improve post-lockdown customer experience

Redefining Customer Experience in Post-Lockdown Era

Since 2020, things have changed, and customers around the globe anticipate the moment they get to return to normal shopping.

Except there might not be such a thing as “normal shopping” anymore.

Once the novelty of shopping in person again wears off, customers might be applying a more critical eye to the experience they’re getting.

A report from August 2020 surveyed shoppers who chose to physically visit a store. For many, this wasn’t the experience they hoped for:

  • 47% of shoppers were distraught they had to wait in a queue.
  • 26% couldn’t try on any items due to closed fitting rooms.
  • 35% found it less convenient than prior to COVID-19.
  • 28% were nervous to be shopping in-store.

As the behavior of consumers changes, so too must retailers themselves. In this article, we will outline the most critical strategies to improve customer experience post-lockdown.

As Morag Cuddeford-Jones puts it in her article for the Chartered Institute of Marketing, “(these) strategies are not new, but they are ones that the majority of store chains have pushed far down their list of priorities until now.”

Optimize your waiting experience

It goes without saying but consumers dislike having their time wasted. This, of course, includes standing in line — something that has become an ever-present part of shopping.

As the abovementioned poll showed, waiting in a queue was the top cause for a negative in-store shopping experience. For 47% of shoppers, this was the thing they remembered the most about their experience — and not in a positive way.

The reports indicate that customers will probably give even less benefit of the doubt once the lockdown is completely lifted.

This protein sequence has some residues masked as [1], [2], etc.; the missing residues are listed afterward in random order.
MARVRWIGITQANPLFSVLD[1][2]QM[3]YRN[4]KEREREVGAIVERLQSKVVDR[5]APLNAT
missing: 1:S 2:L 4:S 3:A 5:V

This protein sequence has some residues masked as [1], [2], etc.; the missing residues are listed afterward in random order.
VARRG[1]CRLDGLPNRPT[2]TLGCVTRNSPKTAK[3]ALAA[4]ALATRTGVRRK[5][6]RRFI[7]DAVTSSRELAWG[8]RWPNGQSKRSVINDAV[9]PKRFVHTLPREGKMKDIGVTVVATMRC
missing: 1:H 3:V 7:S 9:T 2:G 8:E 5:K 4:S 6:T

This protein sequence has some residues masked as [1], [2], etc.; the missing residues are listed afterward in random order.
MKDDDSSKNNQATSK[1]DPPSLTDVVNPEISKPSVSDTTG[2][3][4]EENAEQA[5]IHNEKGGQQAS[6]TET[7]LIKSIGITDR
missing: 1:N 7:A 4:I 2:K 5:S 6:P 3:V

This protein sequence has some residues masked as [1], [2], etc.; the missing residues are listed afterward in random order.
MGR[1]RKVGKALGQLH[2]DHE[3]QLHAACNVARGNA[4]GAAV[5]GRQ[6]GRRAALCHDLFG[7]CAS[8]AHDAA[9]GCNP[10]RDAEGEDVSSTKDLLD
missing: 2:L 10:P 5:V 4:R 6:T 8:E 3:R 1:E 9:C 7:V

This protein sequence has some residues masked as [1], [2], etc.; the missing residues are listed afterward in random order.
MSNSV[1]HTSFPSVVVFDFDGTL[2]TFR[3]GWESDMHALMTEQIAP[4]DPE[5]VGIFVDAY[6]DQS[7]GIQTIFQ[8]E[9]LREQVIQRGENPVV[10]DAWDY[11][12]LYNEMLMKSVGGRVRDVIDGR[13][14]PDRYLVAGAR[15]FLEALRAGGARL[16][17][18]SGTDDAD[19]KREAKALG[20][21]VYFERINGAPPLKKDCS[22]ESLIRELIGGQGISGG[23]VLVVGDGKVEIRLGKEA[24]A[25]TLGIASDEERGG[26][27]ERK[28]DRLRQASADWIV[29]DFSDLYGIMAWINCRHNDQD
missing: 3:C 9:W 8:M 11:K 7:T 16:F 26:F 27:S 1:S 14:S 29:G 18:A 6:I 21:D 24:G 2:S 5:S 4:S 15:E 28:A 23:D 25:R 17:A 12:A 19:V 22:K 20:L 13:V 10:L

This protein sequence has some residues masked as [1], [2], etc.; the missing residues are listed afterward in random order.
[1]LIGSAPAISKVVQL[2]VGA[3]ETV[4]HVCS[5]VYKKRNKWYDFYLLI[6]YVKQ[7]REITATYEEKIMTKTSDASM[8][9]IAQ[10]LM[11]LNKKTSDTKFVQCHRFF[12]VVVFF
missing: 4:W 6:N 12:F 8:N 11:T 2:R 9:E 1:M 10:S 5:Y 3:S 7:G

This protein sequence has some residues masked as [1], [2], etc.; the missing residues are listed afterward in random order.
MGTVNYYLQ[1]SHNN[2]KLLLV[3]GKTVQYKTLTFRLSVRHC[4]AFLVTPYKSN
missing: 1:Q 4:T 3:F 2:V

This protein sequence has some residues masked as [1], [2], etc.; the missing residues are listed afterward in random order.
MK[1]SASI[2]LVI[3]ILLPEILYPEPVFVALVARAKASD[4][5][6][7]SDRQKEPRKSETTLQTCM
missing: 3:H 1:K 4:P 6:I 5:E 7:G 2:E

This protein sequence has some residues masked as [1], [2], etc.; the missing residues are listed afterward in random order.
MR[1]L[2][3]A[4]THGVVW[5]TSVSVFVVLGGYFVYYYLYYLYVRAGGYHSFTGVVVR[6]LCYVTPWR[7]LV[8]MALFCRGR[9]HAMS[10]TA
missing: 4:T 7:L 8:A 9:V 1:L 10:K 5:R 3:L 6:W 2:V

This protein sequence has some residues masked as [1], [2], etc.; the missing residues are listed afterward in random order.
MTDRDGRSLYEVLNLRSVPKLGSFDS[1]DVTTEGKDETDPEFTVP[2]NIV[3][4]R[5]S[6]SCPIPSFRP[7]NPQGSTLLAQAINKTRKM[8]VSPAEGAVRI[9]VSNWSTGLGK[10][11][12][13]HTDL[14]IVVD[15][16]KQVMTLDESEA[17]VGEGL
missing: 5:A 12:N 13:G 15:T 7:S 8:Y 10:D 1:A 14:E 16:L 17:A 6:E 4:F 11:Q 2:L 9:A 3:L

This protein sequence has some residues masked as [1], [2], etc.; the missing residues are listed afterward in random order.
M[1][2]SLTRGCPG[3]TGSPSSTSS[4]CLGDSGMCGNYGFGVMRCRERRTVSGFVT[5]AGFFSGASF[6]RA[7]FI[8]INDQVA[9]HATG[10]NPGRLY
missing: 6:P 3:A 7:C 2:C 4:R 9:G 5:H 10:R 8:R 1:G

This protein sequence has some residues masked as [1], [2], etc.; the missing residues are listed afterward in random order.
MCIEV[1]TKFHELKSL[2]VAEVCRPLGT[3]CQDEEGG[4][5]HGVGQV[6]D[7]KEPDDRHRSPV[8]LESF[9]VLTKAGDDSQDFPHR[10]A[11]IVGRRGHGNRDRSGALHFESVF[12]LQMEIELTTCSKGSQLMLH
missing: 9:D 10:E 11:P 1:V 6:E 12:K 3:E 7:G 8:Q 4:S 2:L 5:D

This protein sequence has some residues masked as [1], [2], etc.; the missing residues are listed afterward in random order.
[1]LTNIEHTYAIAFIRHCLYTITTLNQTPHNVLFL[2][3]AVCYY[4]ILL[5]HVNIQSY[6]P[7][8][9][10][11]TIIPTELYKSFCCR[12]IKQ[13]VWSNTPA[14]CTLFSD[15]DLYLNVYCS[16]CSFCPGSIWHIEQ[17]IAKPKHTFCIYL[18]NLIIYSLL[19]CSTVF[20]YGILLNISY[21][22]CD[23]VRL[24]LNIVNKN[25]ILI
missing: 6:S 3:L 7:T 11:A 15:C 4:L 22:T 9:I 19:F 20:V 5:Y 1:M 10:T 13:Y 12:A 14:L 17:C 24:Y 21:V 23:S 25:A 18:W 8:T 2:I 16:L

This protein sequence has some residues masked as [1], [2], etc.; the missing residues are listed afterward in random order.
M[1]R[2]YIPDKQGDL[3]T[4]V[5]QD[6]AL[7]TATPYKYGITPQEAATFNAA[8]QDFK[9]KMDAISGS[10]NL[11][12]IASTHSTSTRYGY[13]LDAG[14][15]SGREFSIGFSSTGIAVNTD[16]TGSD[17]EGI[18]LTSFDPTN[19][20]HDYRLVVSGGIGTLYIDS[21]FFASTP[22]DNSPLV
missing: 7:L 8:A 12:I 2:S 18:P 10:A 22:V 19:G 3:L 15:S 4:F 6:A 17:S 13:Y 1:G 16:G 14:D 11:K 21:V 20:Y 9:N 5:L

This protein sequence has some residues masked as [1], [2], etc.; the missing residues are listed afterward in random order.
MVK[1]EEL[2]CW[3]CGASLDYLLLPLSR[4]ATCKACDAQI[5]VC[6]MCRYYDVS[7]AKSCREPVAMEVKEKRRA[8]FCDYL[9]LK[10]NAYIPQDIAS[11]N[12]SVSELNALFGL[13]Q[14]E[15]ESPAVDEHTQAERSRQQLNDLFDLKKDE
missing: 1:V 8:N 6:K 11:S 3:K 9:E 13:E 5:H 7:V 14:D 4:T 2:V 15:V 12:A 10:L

Another 2020 survey even suggests that up to 68% of people abandon a queue at one time or another.

Optimization of the waiting experience stands atop three pillars:

1. Make the check-in process simple via self-service and remote sign-in. Post-lockdown, safety will be a major concern: over 50% of respondents consider safety measures important or very important in retail.

“I only enter a space if I know that it is clean and hygienic. I thoroughly research their social media before going. If they have made it clear that they maintain hygiene and sanitisation at their physical space, I then make an active choice to go.”

Touchless check-in options, such as QR-based check-in and queue management, make it possible for customers to check into queues without worrying about health risks.

2. Provide wait time estimations and clear guidance. With a digital waitlist monitor, customers can see how far along they are in a queue. They also get helpful guidance when it’s their turn: the number of the reception desk, plus a picture and full name of the person who’s going to serve them.

3. Communicate with customers every step of the way. SMS-based two-way communication allows you to inform customers of any changes, delays, cancellations and postponements. Moreover, you get to ask for feedback and instantly receive it.

Focus on individual customers

The conventional retail wisdom suggests that as foot traffic goes down, the value of each visit rises.